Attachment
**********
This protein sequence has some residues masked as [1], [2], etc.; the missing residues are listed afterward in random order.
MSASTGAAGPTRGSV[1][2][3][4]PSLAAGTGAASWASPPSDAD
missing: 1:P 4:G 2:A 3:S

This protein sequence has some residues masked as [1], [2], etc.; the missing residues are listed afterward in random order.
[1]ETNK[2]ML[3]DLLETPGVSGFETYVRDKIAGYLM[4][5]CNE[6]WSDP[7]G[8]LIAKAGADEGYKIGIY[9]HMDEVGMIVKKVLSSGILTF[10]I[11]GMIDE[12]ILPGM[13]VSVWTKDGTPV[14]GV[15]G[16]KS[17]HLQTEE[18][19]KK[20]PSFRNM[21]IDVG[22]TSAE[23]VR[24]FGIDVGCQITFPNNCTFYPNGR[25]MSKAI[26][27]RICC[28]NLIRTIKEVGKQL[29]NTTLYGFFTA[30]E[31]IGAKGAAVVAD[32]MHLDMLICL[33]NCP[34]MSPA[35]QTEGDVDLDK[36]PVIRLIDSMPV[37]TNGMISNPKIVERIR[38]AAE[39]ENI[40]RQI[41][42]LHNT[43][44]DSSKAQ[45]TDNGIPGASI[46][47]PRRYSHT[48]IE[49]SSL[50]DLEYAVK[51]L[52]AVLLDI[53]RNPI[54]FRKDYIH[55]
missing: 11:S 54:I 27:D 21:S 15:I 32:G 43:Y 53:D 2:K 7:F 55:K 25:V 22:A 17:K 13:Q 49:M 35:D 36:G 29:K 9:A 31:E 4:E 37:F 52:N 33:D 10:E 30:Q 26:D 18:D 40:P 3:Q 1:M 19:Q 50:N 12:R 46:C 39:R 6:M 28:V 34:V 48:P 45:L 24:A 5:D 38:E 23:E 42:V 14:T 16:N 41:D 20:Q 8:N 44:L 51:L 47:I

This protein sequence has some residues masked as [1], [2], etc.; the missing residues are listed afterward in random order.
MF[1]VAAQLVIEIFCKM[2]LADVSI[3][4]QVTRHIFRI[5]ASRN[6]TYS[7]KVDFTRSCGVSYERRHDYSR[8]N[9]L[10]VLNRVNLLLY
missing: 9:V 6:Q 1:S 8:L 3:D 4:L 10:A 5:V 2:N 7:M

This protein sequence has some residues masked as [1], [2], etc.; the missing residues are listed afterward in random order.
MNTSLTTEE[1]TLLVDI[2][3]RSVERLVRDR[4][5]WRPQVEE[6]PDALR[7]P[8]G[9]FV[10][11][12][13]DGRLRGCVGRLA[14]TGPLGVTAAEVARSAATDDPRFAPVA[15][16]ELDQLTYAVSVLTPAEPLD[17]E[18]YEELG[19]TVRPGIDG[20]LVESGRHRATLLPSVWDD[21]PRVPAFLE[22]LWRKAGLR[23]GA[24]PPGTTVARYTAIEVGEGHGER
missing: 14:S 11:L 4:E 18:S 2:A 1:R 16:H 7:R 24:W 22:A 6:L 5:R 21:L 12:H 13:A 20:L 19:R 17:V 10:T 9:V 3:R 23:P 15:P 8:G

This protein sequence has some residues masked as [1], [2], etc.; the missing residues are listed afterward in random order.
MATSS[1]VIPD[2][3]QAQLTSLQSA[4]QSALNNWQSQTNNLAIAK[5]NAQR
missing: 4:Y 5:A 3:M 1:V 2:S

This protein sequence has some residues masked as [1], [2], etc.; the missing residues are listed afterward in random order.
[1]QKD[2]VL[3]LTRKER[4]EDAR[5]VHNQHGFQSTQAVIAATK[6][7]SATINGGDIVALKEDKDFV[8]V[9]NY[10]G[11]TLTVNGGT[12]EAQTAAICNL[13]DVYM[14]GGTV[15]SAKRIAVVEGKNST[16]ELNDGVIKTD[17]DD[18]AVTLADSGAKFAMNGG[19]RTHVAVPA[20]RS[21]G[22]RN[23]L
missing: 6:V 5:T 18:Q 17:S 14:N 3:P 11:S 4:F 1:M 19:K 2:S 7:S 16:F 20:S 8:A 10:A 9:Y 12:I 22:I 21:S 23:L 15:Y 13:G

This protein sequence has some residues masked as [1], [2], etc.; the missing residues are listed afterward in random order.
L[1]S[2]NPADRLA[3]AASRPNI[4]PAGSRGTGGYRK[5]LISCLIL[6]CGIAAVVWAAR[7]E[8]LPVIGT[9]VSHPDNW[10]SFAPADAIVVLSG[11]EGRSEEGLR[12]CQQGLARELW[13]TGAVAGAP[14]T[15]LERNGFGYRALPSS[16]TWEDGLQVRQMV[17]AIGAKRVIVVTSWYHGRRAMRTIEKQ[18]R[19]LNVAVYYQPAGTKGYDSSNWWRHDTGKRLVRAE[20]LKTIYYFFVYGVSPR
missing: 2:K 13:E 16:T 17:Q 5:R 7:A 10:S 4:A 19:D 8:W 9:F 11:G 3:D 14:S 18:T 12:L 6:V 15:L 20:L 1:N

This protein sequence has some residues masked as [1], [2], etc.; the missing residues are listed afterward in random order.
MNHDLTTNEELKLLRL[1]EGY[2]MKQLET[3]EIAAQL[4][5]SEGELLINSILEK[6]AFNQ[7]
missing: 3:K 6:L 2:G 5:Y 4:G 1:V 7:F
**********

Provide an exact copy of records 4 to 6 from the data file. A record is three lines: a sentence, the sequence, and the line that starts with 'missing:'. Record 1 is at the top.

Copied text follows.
This protein sequence has some residues masked as [1], [2], etc.; the missing residues are listed afterward in random order.
MNTSLTTEE[1]TLLVDI[2][3]RSVERLVRDR[4][5]WRPQVEE[6]PDALR[7]P[8]G[9]FV[10][11][12][13]DGRLRGCVGRLA[14]TGPLGVTAAEVARSAATDDPRFAPVA[15][16]ELDQLTYAVSVLTPAEPLD[17]E[18]YEELG[19]TVRPGIDG[20]LVESGRHRATLLPSVWDD[21]PRVPAFLE[22]LWRKAGLR[23]GA[24]PPGTTVARYTAIEVGEGHGER
missing: 14:S 11:L 4:E 18:S 2:A 1:R 16:H 7:R 24:W 22:A 6:L 5:R 21:L 12:H 13:A 20:L 19:R 17:V 10:T 9:V 3:R 23:P 15:P 8:G

This protein sequence has some residues masked as [1], [2], etc.; the missing residues are listed afterward in random order.
MATSS[1]VIPD[2][3]QAQLTSLQSA[4]QSALNNWQSQTNNLAIAK[5]NAQR
missing: 4:Y 5:A 3:M 1:V 2:S

This protein sequence has some residues masked as [1], [2], etc.; the missing residues are listed afterward in random order.
[1]QKD[2]VL[3]LTRKER[4]EDAR[5]VHNQHGFQSTQAVIAATK[6][7]SATINGGDIVALKEDKDFV[8]V[9]NY[10]G[11]TLTVNGGT[12]EAQTAAICNL[13]DVYM[14]GGTV[15]SAKRIAVVEGKNST[16]ELNDGVIKTD[17]DD[18]AVTLADSGAKFAMNGG[19]RTHVAVPA[20]RS[21]G[22]RN[23]L
missing: 6:V 5:T 18:Q 17:S 14:N 3:P 11:S 4:F 1:M 19:K 2:S 7:S 16:F 20:S 8:A 10:A 9:Y 12:I 22:I 21:S 23:L 15:Y 13:G